Platform 82 | Powered by Zilberman 
Goethestraße 82, 10623 Berlin

Heba Y. Amin, Andrège Bidiamambu, Ekin Bernay, Rose Lejeune, Judith Raum, Margarita Tsomou, Erinç Seymen and Lauryn Youden

26 April – 22 June, 2024

Platform 82 presents a performance program exploring (body) politics, colonialism, love, and destruction, where sensory experiences intertwine with political statements. Invited to The Body That Moves are artists and lecturers who consider our current interactions and power relationships. How do they influence our sensual experiences? The contributions, while different in approach and form, concern the battle between the exaltation of individual autonomy and acknowledgment of human dependency. 
As defined by the philosopher Byung-Chul Han, Eros embodies an ancient force that necessitates the presence of 'Otherness' and self-destruction for the purpose of self-reinvention. If we perceive art as an attempt to comprehend the intricacies of the world, something that can surprise and move our thinking and feeling as we know it - then performance emerges as  the ultimate encounter with an unknown Other. By directly confronting the  audience, the artist finds new ways of looking at the world, whether through eye contact, auditory engagement, or palpable presence, the performer is able to shock, confront or question the audience's reality.


I was trying to develop a completely new, nonvoyeuristic approach to the female body as something other than a visual object. I wanted to find out what happens when you leave behind the voyeuristic mode and confront people with reality. But that's what was so interesting for me to discover: People don't want to see reality. It's a pretty simple idea, really, this question of how we deal with reality. When something is constructed, when it's projected onto a screen, it's acceptable, but it's different when it's there in front of you in a public space.

     - Valie Export, 2012 [1] 

Throughout the  history of performance art, many great performers have used the encounter with an audience in order to convey political messages. The element of confrontation and the shock of self-inflicted violence were themes explored by performance artists such as Valie Export, Carolee Schneeman, and Marina Abramović. They appealed to a sense of accountability that occurs with the audience when watching, or being around violence. Through sensual approaches, pain and the body, these artists made their confrontation with the audience acutely known and felt.
Today, we are re-considering the concept of connection, as our notions of autonomy, community, and Otherness transform. According to Byung-Chul Han we live in a narcissistic society, in which there is only sameness. We are seeking our own reflection in our surroundings, afraid to lose ourselves in front of the Other. Artists such as Selma Selman and Florentina Holzinger are exploring themes of  destruction and romanticising violence in order to affect and create a community. Meanwhile, according to Lynne Segal, we are unaware of our existing interdependencies:


In these days of unbridled individualism, we often remain unaware that we ground our sense of self only in and through our continuing ties to others—family, friends, strangers, even enemies—who are themselves products of their own social belongings. From first breath to last gasp, we rely upon those around us to help us stay human and to make sense of our lives. [2]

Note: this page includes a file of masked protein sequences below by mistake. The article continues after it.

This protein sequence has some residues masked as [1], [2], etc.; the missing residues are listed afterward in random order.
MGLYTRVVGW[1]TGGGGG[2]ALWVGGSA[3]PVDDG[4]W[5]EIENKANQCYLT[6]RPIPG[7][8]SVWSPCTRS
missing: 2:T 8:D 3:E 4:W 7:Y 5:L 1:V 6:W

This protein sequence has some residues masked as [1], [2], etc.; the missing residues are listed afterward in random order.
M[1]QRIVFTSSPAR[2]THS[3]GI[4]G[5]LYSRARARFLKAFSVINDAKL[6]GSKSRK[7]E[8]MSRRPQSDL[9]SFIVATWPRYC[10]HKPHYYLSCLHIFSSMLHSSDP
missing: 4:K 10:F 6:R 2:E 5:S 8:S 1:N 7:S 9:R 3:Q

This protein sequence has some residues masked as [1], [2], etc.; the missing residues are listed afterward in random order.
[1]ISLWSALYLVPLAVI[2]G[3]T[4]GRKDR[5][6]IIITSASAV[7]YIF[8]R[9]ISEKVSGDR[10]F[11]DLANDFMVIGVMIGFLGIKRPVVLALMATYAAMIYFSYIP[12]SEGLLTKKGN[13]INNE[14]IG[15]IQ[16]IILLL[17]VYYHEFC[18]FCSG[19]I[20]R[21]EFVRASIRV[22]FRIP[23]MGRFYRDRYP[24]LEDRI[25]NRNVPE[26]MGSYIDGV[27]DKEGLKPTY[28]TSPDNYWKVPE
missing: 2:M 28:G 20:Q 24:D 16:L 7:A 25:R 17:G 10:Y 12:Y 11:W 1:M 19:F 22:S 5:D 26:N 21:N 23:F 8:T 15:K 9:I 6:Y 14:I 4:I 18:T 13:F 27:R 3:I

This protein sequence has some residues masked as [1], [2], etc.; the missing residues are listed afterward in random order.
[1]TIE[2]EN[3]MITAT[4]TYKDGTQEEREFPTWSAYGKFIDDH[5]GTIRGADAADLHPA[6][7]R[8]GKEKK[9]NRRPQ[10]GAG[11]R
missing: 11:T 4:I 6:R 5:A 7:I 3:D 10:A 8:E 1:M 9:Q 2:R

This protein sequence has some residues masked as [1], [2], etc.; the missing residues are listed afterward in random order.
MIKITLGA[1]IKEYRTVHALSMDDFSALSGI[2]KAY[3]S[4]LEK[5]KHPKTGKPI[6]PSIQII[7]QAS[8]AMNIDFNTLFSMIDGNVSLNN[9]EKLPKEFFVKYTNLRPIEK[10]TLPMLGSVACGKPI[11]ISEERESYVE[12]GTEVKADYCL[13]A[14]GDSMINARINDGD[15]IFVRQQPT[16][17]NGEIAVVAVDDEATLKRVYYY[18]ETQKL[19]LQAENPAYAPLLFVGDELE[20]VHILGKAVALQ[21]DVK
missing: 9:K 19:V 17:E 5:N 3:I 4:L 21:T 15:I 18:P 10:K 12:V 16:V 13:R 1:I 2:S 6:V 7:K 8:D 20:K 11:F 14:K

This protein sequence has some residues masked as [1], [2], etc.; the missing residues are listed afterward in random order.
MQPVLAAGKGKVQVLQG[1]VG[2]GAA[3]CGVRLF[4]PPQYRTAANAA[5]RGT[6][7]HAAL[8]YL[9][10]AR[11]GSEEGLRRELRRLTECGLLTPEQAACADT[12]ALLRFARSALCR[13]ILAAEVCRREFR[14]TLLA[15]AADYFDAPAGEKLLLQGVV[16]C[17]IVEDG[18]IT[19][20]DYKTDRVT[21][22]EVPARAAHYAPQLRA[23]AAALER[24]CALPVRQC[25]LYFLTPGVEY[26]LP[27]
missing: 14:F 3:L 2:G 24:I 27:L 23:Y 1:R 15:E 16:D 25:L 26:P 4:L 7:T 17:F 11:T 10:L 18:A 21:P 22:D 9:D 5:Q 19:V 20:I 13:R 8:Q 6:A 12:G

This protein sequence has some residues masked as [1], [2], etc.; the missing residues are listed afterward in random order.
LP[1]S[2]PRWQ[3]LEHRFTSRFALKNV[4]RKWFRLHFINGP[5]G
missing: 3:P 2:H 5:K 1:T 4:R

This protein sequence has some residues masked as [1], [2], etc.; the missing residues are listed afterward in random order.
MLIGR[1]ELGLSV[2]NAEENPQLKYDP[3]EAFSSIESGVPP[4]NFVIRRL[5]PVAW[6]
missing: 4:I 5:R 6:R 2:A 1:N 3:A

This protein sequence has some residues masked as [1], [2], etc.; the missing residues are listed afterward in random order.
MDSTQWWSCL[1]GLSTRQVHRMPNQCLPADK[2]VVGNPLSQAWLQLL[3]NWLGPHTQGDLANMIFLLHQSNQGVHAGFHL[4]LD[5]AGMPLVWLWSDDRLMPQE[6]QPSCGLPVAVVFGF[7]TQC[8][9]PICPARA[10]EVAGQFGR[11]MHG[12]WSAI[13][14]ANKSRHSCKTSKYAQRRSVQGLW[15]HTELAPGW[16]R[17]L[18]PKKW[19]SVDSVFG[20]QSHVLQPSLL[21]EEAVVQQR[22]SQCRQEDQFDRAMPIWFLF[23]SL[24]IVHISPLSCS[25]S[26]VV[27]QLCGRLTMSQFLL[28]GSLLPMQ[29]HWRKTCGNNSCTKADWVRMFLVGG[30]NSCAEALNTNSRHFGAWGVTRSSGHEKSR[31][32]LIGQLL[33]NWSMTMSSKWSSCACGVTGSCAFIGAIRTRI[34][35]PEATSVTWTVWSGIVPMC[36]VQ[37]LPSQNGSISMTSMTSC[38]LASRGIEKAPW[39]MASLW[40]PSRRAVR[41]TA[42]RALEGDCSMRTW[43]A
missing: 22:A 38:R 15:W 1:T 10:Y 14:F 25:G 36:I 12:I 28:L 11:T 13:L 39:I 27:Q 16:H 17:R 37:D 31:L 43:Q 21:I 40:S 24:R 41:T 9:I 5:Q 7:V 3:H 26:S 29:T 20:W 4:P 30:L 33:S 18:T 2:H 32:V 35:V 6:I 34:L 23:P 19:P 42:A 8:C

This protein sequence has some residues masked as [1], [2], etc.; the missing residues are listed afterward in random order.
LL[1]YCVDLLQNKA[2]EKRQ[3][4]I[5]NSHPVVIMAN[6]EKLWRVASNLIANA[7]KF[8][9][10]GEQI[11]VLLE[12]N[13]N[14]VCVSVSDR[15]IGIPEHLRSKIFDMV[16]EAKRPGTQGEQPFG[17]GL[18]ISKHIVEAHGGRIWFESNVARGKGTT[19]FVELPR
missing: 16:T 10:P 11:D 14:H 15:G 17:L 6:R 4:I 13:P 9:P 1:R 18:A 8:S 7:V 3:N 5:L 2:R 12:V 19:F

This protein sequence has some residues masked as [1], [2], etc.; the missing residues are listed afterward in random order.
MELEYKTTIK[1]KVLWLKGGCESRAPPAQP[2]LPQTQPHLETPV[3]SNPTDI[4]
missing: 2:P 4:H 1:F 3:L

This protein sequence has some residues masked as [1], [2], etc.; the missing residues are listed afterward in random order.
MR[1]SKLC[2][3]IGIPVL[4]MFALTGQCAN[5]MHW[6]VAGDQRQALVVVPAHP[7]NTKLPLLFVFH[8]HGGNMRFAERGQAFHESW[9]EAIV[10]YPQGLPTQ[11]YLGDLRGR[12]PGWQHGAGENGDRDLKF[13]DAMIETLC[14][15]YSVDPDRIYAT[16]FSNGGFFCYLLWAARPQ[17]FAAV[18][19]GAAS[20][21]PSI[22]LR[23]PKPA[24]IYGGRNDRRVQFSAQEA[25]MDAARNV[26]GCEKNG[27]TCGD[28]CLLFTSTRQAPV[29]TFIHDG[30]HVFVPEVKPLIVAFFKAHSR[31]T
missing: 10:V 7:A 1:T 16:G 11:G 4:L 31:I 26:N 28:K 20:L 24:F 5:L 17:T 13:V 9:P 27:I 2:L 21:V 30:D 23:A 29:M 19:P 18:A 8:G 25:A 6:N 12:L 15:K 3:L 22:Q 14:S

This program considers (body) politics, colonialism, love and destruction within performance in its most broad definition: the engagement with an audience. We research if The Body That Moves can still be a source of inspiration, a confrontation, a true encounter. The program features performances, lectures and lecture performances by Heba Y. Amin, Andrège Bidiamambu, Ekin Bernay, Rose Lejeune, Judith Raum, Margarita Tsomou, Erinç Seymen and Lauryn Youden. 

Erinç Seymen graduated from Mimar Sinan University of Fine Arts, Painting Department in 2006 and received his MA from Yıldız Teknik University Art and Design Faculty, with a thesis about Bob Flanagan, who continues to be an inspiration for him. During this lecture Welcoming Discomfort he will speculate on how discomfort can be utilised both in terms of artistic production and construction of imagery. How can we distinguish discomfort from feelings of shock and horror? Is it just a milder and more tolerable sibling, an aftermath of those feelings, or is it a slow acting poison that sticks with you longer? Erinç Seymen’s articles have been published in various magazines on topics such as militarism, nationalism and gender issues. Since 2002, he has participated in several solo and group exhibitions in İstanbul, Ankara, Berlin, Vienna, Paris, London, Helsinki, Eindhoven and Lisbon.

Andrège Bidiamambu is a Congolese-French performer based in France. He started dancing in 2008, attracted by funk style dances and mainly by locking. Through the years, he has developed, finessed and mastered a distinctive motion, fed by diverse styles like Contemporary Dance, Capoeira, Congolese traditional dances and Tai Chi. Andrège is internationally recognized in his main style of Locking and he has participated in numerous international competitions in China, Japan, France and Amsterdam. Additionally, he is teaching and judging in dance competitions. In the mood for harmony is Andrège Bidiamambu’s first solo piece accompanied with a soundscape by Mackenzy Bergile. It is the first essay of a decade-long research on movement, an introspective journey, a quest of the self following the ability to unfold the intricate dimension of being.